Trae Young and the Atlanta Hawks might be ready to just pack it up for the summer. The team’s poor showing in Summer League continued Sunday with yet another blowout loss. The opponent this time was the Portland Trail Blazers, who trounced Atlanta 85-68. Worse yet, Young left the game after the first half due to injury. The injury, an apparently minor quad contusion, actually occurred Saturday in the team’s loss to the Knicks. Young tried to give it a go but was ultimately pulled by team staff at the intermission. The rookie point guard was held scoreless on 0-2 shooting in just 9 minutes of action.
NBA Summer League is one of the few places I find it tolerable to settle for moral victories. The Hawks, and more importantly Trae Young, should do just that. Young gained valuable experience in the five Summer League games he has played thus far. He will certainly gain a bit more if he ends up playing against the Bulls on Tuesday.
He has seen a watered-down version of what the NBA is like. Both the speed of the game and the speed and physicality of the defenders trying to stop him. He struggled mightily shooting the ball but showed growth with his decision making and passing against the Knicks. He also began developing clear chemistry with promising forward John Collins, Young’s most likely running mate as a potential star duo in Atlanta.
Unlike Young, Collins did play the entirety of the contest against the Blazers. The Wake Forest product turned in another impressive performance and had 18 points along with 9 rebounds on 8-20 shooting (40.0%). It less impressive than his 30 point explosion against New York, but Collins still demonstrated he is more than capable of playing at a high level in the league. His shooting touch compliments his freak athleticism making him a matchup nightmare at 6’10”.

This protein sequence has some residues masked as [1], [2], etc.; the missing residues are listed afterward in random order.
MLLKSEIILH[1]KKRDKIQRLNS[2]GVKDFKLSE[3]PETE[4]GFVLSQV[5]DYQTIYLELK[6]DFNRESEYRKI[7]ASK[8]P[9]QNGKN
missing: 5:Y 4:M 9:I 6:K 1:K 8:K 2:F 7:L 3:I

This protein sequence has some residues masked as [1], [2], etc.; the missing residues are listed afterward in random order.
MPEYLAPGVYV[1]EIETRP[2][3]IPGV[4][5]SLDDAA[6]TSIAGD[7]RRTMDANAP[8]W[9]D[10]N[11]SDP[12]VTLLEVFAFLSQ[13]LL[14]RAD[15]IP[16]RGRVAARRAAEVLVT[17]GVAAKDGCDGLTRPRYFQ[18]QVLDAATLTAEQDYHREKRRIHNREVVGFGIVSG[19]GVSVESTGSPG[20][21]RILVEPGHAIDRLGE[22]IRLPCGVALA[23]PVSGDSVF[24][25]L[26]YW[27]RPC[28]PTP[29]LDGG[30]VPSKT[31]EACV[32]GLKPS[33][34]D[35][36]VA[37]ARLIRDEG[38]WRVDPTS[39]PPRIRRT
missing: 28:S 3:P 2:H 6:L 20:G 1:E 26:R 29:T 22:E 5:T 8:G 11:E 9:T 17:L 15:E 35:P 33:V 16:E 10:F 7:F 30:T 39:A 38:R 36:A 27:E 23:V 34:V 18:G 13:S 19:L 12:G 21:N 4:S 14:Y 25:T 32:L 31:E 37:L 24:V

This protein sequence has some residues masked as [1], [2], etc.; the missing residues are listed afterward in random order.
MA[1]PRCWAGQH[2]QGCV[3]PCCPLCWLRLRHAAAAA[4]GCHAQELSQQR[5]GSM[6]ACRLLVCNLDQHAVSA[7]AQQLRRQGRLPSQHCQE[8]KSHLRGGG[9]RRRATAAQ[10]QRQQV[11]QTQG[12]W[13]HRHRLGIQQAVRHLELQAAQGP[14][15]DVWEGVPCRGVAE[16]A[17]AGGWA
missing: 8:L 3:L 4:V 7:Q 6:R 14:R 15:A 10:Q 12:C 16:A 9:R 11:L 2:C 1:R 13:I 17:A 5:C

Collins, like Young, may not play against the Bulls Tuesday night. Hawks head coach Lloyd Pierce said during an in-game broadcast that Collins was likely done with Summer League sometime soon. Pierce could have simply meant that Collins and the team only has one game left, but it seems more likely that he was alluding to Collins being pulled from Tuesday’s game. After a successful rookie campaign and a dominant Summer League, it seems to make more sense to protect Collins’s health moving forward.
Past Draft Picks Carry Blazers to Victory
The Portland Trail Blazers received nice contributions from former draft additions Zach Collins and Jake Layman. Both players were acquired via draft day trades, with Layman joining the team in 2016 and Collins in 2017. Portland, like some pseudo-contenders, are void of cap space and are likely looking to improve the roster from within. That means any big summer performances are sure to catch the eye of head coach Terry Stotts and general manager Neil Olshey.
Layman poured in 23 points on 9-14 shooting, a mark that is even more impressive when considering the swingman was also 4-5 from three. Layman, most known for his freak athleticism and dunking ability, could easily steal some playing time if he can shoot the ball even close to as well as he did against the Hawks. Coach Stotts told the broadcast crew during the team’s Saturday win over Utah that the team did not shoot as many threes as he would have liked in 2017. Couple that with a clear lack of talent at the wing and you have a golden opportunity for Layman if he can continue to knock down shots.
Collins has a more solidified role in the rotation, but growth is always welcome. The 10th overall pick in 2017, Collins played sparingly as a rookie before some impressive performances later in the season. The former Gonzaga Bulldog had an impressive 5 blocks against Atlanta, showing off his 7’0″ frame and lengthy wingspan. Collins added 8 points on 3-5 shooting (60.0%) to his line for the night. The team would probably like to see him be more aggressive. That said, it is a positive sign to see Collins have an efficient game offensively while contributing elsewhere. Besides, star guards Damian Lillard and CJ McCollum will likely take a lion’s share of the shots in Portland. That leaves the Blazers’ biggest use for Collins as a complimentary player anyways.
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